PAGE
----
The Cherokee Nation (Cherokee: ᏣᎳᎩᎯ ᎠᏰᎵ or Tsalagihi Ayeli) is the largest of three Cherokee federally recognized tribes in the United States. It was established in the 20th century, and includes people descended from members of the old Cherokee Nation who relocated from the Southeast due to increasing pressure to Indian Territory and Cherokees who were forced to relocate on the Trail of Tears. The tribe also includes descendants of Cherokee Freedmen and Natchez Nation. Over 299,862 people are enrolled in the Cherokee Nation, with 189,228 living within the state of Oklahoma. According to Bureau of Indian Affairs (BIA) head Larry EchoHawk, the Cherokee Nation is not the historical Cherokee tribe but instead a "successor in interest."
Headquartered in Tahlequah, Oklahoma, the Cherokee Nation has a tribal jurisdictional area spanning 14 counties in the northeastern corner of Oklahoma. These are Adair, Cherokee, Craig, Delaware, Mayes, McIntosh, Muskogee, Nowata, Ottawa, Rogers, Sequoyah, Tulsa, Wagoner, and Washington Counties.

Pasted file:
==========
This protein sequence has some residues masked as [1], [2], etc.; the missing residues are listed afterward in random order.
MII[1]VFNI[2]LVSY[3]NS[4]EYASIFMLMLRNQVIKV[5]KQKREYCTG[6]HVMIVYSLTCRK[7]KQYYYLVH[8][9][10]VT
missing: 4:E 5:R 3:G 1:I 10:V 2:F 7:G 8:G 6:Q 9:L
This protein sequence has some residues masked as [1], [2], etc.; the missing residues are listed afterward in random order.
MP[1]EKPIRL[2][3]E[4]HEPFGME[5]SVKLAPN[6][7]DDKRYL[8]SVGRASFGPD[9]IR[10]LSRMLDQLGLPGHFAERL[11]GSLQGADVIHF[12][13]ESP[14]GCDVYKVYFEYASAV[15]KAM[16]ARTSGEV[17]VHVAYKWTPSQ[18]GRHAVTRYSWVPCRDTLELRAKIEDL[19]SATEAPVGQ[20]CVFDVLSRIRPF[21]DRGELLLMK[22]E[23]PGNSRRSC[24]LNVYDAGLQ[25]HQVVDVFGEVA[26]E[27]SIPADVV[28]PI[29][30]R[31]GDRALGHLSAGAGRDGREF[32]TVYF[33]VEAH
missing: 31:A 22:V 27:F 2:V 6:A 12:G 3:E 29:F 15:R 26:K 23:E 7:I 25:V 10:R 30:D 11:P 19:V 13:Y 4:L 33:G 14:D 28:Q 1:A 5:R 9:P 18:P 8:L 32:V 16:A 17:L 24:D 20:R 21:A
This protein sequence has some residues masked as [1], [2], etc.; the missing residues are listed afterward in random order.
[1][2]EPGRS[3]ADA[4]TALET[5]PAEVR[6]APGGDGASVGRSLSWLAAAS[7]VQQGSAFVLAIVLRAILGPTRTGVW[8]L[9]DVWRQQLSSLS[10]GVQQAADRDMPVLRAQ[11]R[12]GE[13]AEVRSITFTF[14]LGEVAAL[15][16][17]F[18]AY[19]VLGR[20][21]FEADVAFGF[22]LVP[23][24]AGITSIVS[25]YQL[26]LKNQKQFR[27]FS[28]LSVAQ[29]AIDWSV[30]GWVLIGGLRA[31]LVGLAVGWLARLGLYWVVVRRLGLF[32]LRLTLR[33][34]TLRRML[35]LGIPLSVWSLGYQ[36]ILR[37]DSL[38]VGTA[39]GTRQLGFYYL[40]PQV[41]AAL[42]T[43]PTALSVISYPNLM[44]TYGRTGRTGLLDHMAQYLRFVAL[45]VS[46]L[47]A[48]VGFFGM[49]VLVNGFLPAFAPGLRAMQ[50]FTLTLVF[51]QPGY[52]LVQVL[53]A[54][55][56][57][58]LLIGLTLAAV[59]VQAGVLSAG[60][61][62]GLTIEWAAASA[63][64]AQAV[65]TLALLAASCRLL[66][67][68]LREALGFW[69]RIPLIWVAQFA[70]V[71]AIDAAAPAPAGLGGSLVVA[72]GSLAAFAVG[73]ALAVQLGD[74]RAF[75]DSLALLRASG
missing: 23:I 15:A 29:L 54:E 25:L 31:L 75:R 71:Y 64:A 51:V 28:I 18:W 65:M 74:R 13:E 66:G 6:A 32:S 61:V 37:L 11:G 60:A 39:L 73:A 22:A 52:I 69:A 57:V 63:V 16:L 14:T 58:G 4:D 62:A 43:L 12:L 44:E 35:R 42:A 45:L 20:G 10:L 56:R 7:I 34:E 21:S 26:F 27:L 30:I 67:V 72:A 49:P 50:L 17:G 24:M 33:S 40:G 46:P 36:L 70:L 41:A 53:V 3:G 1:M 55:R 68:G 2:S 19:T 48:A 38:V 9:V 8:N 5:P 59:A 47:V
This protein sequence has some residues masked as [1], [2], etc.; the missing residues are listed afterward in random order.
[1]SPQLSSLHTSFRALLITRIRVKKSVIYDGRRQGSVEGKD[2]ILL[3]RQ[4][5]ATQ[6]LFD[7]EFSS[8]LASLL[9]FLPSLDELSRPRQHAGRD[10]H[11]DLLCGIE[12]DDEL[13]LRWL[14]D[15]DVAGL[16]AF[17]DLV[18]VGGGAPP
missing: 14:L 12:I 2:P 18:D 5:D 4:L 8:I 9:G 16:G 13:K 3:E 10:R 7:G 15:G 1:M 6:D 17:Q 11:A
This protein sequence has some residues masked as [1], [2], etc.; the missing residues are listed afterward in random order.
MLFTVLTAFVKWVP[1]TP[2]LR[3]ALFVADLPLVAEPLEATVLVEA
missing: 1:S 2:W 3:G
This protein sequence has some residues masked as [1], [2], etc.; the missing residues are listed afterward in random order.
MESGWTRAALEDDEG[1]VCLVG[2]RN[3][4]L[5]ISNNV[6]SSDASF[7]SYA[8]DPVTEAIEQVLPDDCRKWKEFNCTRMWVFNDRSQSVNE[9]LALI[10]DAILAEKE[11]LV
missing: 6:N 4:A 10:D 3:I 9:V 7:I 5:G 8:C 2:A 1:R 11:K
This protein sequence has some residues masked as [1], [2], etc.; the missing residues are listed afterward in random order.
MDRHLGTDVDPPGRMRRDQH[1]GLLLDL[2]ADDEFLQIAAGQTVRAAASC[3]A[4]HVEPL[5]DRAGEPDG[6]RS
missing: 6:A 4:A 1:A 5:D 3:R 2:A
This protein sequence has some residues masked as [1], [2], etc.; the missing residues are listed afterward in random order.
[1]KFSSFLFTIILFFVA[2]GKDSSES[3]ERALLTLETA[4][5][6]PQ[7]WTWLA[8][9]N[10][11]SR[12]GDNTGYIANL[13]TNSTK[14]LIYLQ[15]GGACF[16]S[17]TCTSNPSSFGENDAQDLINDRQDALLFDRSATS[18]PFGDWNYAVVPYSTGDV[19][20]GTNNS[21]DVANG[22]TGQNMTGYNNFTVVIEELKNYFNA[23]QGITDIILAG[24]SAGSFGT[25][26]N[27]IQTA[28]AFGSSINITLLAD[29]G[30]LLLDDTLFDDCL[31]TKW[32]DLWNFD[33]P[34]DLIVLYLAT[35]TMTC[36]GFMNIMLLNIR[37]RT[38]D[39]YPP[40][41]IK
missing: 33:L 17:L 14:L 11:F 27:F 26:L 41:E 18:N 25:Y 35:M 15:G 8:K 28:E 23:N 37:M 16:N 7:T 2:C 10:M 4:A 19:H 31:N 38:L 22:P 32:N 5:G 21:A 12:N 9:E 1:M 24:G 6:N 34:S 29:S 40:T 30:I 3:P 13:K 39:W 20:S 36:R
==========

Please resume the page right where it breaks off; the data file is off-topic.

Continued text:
A tenant farmer is one who resides on land owned by a landlord. Tenant farming is an agricultural production system in which landowners contribute their land and often a measure of operating capital and management; while tenant farmers contribute their labor along with at times varying amounts of capital and management. Depending on the contract, tenants can make payments to the owner either of a fixed portion of the product, in cash or in a combination. The rights the tenant has over the land, the form, and measure of the payment varies across systems (geographically and chronologically). In some systems, the tenant could be evicted at whim (tenancy at will); in others, the landowner and tenant sign a contract for a fixed number of years (tenancy for years or indenture). In most developed countries today, at least some restrictions are placed on the rights of landlords to evict tenants under normal circumstances.
Historically, rural society utilised a three tier structure of landowners (nobility, gentry, yeomanry), tenant farmers, and farmworkers. Originally, tenant farmers were known as peasants. If they were bonded to the land, they were also villeins, but otherwise they were free tenants. Many tenant farmers were affluent and socially well connected, and employed a substantial number of labourers and managing more than one farm, land which could either be owned in perpetuity or rotated by the owners. Cottiers (cottagers) held much less land.